Twitter’s recruiting team used this tactic perfectly with their parody of the opening sequence of Rushmore. Rushmore is one of my favorite movies, so I was blown away by this one. It makes me want to learn Scala simply so I can be part of the ‘Finer Things Club.’

But you can do more than recruiting with these. What if you’re a serious company that makes, say, ERP software? Parody videos can also work for you – see this winner from NetSuite.

#3 – Tools

If you can create tools for people to use, they will link to them. See for instance, the SEOBook Keyword Tool, the SEOMoz Linkscape Tool, and the Hubspot Grader Tools. Even the lawyers have gotten into this – eminent Silicon Valley law firm Wilson Sonsini has created their own automatic term sheet generator.

While it helps if the tool is related to your domain area, it isn’t strictly necessary – Patio11 used A/Bingo (an open-source A/B testing library for Ruby on Rails) to build links for his Bingo Card Creator software. Patrick sells his Bingo Card Creator to teachers, but teachers do not typically create lots of high-value links. To gain search engine rank, he open-sourced the toolset he created to leverage the link-rich FOSS community.

But what if you don’t have any tools? Or you work in a space that doesn’t lend itself to tools? For starters, you should consider putting any ROI calculators you have into Javascript and putting them online. Another option is creating a custom search engine of all the influencer and analyst blogs in your space. With Google Custom Search, you can create a custom search engine that only indexes selected sites. (I hope Bing rolls out some similar functionality so there’s some competition.) You should pitch your search engine to all the bloggers featured in it, who will hopefully link to it, creating a virtuous cycle of links and traffic.

#4 – Short Interviews with Multiple People

Another quick and easy tactic for creating great SEO content is conducting very short interviews (one or two questions) via email with a variety of important people in the space. (Both the Influencer Project and I use this tactic.) Many of them will link to it or tweet it, and if you include two or three thought leaders (and maybe one from your own company’s executives), you can create a nice piece without too much work. I recommend optimizing your question around a middle tail keyword that you can win with two or three good links (if SEO is your main reason for creating this content.)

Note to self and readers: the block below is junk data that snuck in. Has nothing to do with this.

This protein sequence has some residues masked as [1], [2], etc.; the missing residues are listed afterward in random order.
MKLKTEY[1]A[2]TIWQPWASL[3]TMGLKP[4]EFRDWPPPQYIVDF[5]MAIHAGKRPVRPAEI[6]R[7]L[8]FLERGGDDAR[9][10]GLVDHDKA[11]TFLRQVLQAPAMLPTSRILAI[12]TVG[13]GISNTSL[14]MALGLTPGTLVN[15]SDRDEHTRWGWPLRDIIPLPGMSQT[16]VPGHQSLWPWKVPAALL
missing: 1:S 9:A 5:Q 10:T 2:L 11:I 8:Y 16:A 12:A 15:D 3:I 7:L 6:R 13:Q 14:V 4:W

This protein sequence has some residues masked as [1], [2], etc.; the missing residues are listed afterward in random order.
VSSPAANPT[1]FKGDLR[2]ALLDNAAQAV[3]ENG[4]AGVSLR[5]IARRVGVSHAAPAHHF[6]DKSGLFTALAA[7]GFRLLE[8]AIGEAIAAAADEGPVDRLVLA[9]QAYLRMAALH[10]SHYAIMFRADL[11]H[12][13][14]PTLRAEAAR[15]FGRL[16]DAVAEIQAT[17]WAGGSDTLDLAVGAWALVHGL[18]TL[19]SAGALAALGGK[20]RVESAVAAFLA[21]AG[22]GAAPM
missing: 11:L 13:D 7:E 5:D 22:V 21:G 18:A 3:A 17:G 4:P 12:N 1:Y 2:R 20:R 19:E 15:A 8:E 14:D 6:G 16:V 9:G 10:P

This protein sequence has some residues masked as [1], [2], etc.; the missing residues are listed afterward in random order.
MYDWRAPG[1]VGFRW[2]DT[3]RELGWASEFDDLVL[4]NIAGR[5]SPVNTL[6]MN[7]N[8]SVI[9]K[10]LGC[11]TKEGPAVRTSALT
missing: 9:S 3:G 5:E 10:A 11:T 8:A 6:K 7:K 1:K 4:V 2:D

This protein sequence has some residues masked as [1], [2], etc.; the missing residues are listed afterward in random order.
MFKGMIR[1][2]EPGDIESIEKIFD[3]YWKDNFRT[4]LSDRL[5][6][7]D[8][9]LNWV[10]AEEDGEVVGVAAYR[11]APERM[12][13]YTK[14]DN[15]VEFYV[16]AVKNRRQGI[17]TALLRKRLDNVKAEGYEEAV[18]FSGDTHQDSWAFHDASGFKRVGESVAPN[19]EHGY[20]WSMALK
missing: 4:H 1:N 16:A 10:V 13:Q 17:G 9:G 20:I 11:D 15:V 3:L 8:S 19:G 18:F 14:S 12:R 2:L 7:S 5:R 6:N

Expert Hint: If you need 10 responses, you should send 20-40 emails. Alternatively, Help a Reporter Out can be very effective. PR people on HARO will put their content in whatever format you ask for, as long as you mention the company they’re pushing.

#5 – Quizzes and Checklists

Everything that works for Cosmo Magazine will almost always work on the internet. (Change ‘Please Your Man’ to ‘iPhone Apps’ and you’ll be on the front page of Digg in no time.) Next time you’re in line at the grocery store, put that time to good use getting new ideas for great content. (Additionally, Cosmo’s headline writing is impeccable.)

Just like in Cosmo, quizzes and checklists are very popular. If you can create a quiz (even something like “Quiz: Is Your Company Effectively Managing Its Paid Search Spend?” or “25 Questions to Ask Your Wedding Photographer Before You Sign a Contract”) that will provide some value to your customers, it can be the sort of link-bait content that both builds links and trust with people once they arrive on the site. Checklists are great too – like this 25-point Web Usability Checklist.

There are also some strategic concerns around linkbait – such as drafting off a current trend (like this post), being interesting, and having valuable, relevant, well-conveyed information for your target audience. I also suggest having a call to action. If you have a website in a more difficult niche – like poker – the tactics are somewhat different. I’ll cover all of these in a future post, so make sure you subscribe to Grattisfaction. (See what I did there?)…

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How Zynga Uses Ghetto Testing and Minimum Viable Products